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Hal Foster’s Prosthetic Gods is a Lacanian-driven contribution to art history and theory. The book does not address problems in the writing of art history, for example, why such writing is prone to monumentalizing artifacts or is crucial in canon formation. Instead, it uses theories of Sigmund Freud and Jacques Lacan to quarantine modern art and art history by taking the special interpretive codes of Freud, and then Lacan, and transferring them to a general code of interpretation. Prosthetic Gods historicizes art history through Lacanian theory. This strategy produces a circularity in which an object, an interpretation thereof, and institutional settings (an object’s “life”) install, as it were, the subjectivity and institutionality of the scholar, curator, and artist in each other. This circuit turns objects into symbols that are nested in historical interpretations and institutionally protected from cultural erosion.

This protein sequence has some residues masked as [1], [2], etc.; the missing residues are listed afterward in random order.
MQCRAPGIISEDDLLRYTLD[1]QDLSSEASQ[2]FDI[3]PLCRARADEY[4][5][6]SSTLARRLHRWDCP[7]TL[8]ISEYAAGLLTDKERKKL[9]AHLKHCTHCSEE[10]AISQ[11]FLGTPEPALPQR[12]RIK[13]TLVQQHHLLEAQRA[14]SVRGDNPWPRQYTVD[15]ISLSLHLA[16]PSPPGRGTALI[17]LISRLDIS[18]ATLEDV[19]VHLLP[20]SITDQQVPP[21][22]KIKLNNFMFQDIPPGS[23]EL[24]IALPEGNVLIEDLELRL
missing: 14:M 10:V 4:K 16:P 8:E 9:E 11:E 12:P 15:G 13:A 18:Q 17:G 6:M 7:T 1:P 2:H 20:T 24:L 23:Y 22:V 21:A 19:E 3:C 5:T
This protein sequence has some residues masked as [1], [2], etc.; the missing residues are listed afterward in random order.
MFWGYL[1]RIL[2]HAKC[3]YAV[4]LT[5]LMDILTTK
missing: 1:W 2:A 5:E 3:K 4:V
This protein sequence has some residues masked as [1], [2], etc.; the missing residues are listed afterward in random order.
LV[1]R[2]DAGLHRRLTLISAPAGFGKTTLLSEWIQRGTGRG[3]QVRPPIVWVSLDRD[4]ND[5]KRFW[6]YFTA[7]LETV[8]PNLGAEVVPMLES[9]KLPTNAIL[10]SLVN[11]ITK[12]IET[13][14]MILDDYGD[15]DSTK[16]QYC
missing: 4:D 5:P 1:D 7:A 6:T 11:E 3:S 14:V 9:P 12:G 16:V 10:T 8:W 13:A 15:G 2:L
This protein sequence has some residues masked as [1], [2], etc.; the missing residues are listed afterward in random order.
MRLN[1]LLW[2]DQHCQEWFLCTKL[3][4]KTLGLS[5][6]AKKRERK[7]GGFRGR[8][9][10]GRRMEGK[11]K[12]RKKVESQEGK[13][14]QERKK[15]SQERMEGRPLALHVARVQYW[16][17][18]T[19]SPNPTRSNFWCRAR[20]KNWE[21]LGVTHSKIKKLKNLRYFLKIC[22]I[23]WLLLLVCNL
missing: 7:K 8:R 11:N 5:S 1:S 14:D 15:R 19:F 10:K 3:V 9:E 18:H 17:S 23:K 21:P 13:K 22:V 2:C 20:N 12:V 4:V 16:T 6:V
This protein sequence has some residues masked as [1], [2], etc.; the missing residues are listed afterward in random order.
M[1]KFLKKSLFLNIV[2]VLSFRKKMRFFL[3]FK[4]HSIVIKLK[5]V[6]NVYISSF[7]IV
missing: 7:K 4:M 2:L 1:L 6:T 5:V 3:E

Unwittingly, Prosthetic Gods provokes an attentive reader to ask how Lacan’s writing has come to be so widely used by an elite wing of art historians, progressives who write a stable history of the avant-garde. The uncritical extension of Lacanian codes in particular is downright peculiar or, depending on how you look at it, politically quite fitting, since the critics and scholars involved with the journal October have been accused of exacting terror: canonizing certain objects and movements and denouncing others, imposing new norms rather than challenging their own. In a 1975 letter critiquing Lacan’s take-over of the Vincennes Psychoanalysis Department, Gilles Deleuze and Jean-François Lyotard wrote that “in the name of a mysterious ‘matheme,’ ” Lacan personally took control of employee contracts and dismissed faculty who did not even train psychoanalysts. These professors were purged for practicing the “wrong” theory. Lacanianism introduced a new paranoid politics of order, a preview of a neoscholasticism in which everyone’s unconscious was to be “washed” (see Lyotard, Political Writings [Minneapolis: University of Minnesota Press, 1993], 68–69). Lacanian theory is not airy at all, but instead gravitates to wielding power. As to the theoretical elaborations that are in circulation, how is it possible that Lacan’s critique of the paternal ends up not just paternalizing language—incarnating the law of castration, making the latter the coherence of naming and identification—but also turns Oedipus into a structure of structures (see Elisabeth Roudinesco, “Jacques Lacan and the Erasure of History,” in French Theory in America, eds. Sylvère Lotringer and Sande Cohen [New York: Routledge, 2001], 96). More than ever, we could use a critique of the Lacanian impact and effect in the arts and humanities, just when these fields and disciplines are in serious retreat from any kind of rapport with general culture, if there is such a thing.